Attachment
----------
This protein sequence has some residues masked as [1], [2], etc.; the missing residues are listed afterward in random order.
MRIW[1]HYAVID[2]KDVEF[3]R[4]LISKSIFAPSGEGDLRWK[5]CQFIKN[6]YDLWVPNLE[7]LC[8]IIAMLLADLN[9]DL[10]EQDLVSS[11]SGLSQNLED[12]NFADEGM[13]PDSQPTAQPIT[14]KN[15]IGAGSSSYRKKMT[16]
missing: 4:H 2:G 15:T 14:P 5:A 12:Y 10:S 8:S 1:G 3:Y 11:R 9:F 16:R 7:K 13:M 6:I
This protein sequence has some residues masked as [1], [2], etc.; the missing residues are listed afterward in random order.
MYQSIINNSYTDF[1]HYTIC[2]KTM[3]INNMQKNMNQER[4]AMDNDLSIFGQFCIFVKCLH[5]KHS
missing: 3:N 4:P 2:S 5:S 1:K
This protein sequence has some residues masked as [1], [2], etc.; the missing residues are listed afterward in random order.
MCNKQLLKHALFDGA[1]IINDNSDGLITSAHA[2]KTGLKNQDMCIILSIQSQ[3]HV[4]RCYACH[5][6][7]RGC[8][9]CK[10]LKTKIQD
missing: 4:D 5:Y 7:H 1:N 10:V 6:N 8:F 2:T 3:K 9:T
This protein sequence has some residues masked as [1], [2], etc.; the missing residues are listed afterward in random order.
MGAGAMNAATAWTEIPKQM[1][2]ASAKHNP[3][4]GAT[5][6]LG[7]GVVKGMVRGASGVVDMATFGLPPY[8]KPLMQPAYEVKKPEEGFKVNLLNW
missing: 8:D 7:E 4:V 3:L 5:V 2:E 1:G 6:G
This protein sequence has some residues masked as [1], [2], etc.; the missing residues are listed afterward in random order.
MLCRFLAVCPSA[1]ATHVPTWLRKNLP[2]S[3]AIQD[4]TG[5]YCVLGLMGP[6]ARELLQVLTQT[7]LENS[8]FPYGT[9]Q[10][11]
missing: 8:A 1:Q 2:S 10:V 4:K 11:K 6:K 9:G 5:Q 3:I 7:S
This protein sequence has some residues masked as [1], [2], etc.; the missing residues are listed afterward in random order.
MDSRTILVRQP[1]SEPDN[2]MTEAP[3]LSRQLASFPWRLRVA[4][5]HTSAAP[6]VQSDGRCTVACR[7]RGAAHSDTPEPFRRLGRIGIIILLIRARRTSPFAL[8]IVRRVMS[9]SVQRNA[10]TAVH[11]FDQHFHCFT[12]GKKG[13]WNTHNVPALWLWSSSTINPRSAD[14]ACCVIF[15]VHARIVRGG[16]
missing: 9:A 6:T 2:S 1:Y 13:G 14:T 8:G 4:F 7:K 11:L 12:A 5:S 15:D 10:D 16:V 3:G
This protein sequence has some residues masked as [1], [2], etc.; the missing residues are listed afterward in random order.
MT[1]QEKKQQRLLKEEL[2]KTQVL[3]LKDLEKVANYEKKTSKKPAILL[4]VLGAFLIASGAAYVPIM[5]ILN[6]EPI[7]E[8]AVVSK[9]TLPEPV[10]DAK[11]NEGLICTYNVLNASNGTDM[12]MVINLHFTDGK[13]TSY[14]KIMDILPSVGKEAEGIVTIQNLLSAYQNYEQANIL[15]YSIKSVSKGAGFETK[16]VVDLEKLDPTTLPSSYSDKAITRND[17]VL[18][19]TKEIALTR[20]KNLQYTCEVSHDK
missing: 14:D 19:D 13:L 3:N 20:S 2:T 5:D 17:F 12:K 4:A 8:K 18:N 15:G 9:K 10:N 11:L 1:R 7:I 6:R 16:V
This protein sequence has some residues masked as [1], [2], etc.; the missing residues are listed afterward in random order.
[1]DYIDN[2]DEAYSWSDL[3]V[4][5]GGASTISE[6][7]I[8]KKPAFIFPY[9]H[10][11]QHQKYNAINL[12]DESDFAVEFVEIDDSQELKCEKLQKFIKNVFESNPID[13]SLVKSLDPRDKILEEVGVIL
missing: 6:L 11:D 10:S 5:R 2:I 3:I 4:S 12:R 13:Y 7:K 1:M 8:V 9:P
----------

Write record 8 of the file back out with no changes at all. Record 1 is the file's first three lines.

This protein sequence has some residues masked as [1], [2], etc.; the missing residues are listed afterward in random order.
[1]DYIDN[2]DEAYSWSDL[3]V[4][5]GGASTISE[6][7]I[8]KKPAFIFPY[9]H[10][11]QHQKYNAINL[12]DESDFAVEFVEIDDSQELKCEKLQKFIKNVFESNPID[13]SLVKSLDPRDKILEEVGVIL
missing: 6:L 11:D 10:S 5:R 2:I 3:I 4:S 12:R 13:Y 7:K 1:M 8:V 9:P